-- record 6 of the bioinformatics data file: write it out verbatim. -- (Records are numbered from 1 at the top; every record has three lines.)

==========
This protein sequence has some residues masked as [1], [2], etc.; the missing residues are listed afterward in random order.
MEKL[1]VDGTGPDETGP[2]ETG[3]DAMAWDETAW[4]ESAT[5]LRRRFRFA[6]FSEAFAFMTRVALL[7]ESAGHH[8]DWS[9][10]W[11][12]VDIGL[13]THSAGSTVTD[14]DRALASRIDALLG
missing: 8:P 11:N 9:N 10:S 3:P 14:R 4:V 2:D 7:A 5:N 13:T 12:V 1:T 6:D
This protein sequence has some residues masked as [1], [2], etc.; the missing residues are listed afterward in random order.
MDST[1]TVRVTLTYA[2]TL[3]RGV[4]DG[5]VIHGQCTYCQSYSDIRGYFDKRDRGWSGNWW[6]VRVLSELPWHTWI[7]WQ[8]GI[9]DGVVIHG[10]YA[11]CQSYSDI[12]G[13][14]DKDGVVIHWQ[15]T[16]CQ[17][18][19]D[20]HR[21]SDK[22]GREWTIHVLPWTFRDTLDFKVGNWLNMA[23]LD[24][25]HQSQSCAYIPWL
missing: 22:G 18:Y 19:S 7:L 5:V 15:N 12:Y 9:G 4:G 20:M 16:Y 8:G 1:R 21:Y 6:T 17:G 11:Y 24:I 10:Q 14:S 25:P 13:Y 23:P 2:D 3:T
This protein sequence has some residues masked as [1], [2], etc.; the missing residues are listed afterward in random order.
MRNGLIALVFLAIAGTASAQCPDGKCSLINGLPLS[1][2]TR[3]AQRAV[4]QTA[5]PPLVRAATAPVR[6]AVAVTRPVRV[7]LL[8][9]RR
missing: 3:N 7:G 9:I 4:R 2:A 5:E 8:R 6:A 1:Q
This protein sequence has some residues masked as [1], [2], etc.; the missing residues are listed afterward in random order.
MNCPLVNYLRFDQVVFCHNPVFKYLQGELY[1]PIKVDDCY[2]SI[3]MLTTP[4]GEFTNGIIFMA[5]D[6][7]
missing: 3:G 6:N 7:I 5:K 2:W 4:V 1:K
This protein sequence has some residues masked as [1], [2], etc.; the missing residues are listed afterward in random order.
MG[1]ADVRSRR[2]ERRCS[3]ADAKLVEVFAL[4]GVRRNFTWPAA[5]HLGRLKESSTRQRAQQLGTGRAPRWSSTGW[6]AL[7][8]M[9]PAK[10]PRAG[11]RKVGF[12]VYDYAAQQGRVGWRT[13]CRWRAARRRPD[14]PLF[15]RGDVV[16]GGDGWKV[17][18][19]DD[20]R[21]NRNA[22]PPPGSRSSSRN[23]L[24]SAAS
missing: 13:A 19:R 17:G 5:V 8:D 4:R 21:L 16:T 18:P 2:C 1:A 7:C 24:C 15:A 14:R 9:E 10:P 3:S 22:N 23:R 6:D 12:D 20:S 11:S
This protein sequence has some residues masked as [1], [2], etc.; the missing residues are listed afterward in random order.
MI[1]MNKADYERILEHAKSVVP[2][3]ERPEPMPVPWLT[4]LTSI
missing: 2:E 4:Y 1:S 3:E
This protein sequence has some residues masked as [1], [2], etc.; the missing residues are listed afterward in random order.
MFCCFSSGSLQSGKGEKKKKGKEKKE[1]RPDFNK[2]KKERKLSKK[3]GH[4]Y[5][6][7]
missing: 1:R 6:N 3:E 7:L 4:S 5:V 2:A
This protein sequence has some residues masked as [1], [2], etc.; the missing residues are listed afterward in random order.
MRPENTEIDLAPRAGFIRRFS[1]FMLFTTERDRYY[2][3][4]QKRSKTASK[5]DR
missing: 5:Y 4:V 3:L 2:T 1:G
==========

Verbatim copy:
This protein sequence has some residues masked as [1], [2], etc.; the missing residues are listed afterward in random order.
MI[1]MNKADYERILEHAKSVVP[2][3]ERPEPMPVPWLT[4]LTSI
missing: 2:E 4:Y 1:S 3:E